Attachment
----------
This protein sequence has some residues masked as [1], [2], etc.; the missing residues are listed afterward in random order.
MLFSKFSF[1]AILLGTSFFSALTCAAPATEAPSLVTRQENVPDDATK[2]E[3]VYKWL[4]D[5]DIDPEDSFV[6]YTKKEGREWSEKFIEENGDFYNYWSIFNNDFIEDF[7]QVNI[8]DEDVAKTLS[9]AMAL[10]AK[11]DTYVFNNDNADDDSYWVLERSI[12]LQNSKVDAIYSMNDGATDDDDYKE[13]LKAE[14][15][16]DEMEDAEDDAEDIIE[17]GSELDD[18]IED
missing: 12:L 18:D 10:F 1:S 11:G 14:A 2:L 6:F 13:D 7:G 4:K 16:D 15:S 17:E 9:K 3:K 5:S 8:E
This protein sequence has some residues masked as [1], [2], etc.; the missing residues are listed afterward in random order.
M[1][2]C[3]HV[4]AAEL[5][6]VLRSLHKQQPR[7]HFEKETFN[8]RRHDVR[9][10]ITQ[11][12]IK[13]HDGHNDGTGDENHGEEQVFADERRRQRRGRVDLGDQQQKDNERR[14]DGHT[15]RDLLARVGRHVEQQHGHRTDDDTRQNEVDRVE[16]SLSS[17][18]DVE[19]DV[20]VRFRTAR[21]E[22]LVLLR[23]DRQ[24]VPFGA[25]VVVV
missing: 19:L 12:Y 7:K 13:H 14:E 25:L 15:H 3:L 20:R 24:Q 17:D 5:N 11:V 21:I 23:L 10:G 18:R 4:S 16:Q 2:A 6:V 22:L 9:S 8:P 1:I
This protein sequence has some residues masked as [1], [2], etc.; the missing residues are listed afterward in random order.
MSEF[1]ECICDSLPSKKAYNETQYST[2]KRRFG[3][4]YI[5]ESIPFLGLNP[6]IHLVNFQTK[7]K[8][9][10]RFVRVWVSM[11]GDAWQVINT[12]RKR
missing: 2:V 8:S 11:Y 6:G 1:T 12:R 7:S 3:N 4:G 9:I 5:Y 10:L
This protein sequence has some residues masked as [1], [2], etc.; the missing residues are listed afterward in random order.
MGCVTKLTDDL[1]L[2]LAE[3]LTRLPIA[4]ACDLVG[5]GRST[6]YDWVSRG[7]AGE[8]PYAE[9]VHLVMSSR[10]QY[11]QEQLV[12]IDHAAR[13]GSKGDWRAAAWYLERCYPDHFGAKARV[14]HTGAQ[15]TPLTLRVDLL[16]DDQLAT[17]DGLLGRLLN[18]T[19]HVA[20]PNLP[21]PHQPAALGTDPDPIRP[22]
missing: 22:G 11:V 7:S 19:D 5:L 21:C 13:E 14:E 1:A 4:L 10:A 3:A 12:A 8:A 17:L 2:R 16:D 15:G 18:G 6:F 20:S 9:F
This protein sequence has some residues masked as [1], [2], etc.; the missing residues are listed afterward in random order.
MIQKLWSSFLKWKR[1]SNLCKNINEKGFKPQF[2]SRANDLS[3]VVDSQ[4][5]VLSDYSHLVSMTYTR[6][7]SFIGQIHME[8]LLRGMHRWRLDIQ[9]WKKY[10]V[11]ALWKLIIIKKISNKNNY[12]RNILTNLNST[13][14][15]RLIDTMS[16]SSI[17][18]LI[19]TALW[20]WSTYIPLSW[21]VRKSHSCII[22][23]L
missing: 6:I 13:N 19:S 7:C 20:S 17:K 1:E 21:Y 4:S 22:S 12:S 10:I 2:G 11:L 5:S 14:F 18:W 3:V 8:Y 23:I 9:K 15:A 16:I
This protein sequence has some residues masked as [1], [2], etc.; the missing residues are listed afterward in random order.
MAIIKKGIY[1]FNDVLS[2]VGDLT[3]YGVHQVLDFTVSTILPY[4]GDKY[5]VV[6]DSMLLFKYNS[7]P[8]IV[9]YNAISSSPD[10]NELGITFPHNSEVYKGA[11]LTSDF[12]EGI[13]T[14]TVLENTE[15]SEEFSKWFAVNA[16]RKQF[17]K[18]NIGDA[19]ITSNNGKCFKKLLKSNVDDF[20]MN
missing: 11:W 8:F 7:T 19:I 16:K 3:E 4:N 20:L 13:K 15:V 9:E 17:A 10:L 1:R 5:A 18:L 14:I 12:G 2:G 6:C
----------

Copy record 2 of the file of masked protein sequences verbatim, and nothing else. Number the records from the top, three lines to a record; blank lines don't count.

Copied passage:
This protein sequence has some residues masked as [1], [2], etc.; the missing residues are listed afterward in random order.
M[1][2]C[3]HV[4]AAEL[5][6]VLRSLHKQQPR[7]HFEKETFN[8]RRHDVR[9][10]ITQ[11][12]IK[13]HDGHNDGTGDENHGEEQVFADERRRQRRGRVDLGDQQQKDNERR[14]DGHT[15]RDLLARVGRHVEQQHGHRTDDDTRQNEVDRVE[16]SLSS[17][18]DVE[19]DV[20]VRFRTAR[21]E[22]LVLLR[23]DRQ[24]VPFGA[25]VVVV
missing: 19:L 12:Y 7:K 13:H 14:E 25:L 15:H 3:L 20:R 24:Q 17:D 5:N 11:V 21:I 23:L 10:G 18:R 4:S 16:Q 2:A 6:V 22:L 9:S 8:P 1:I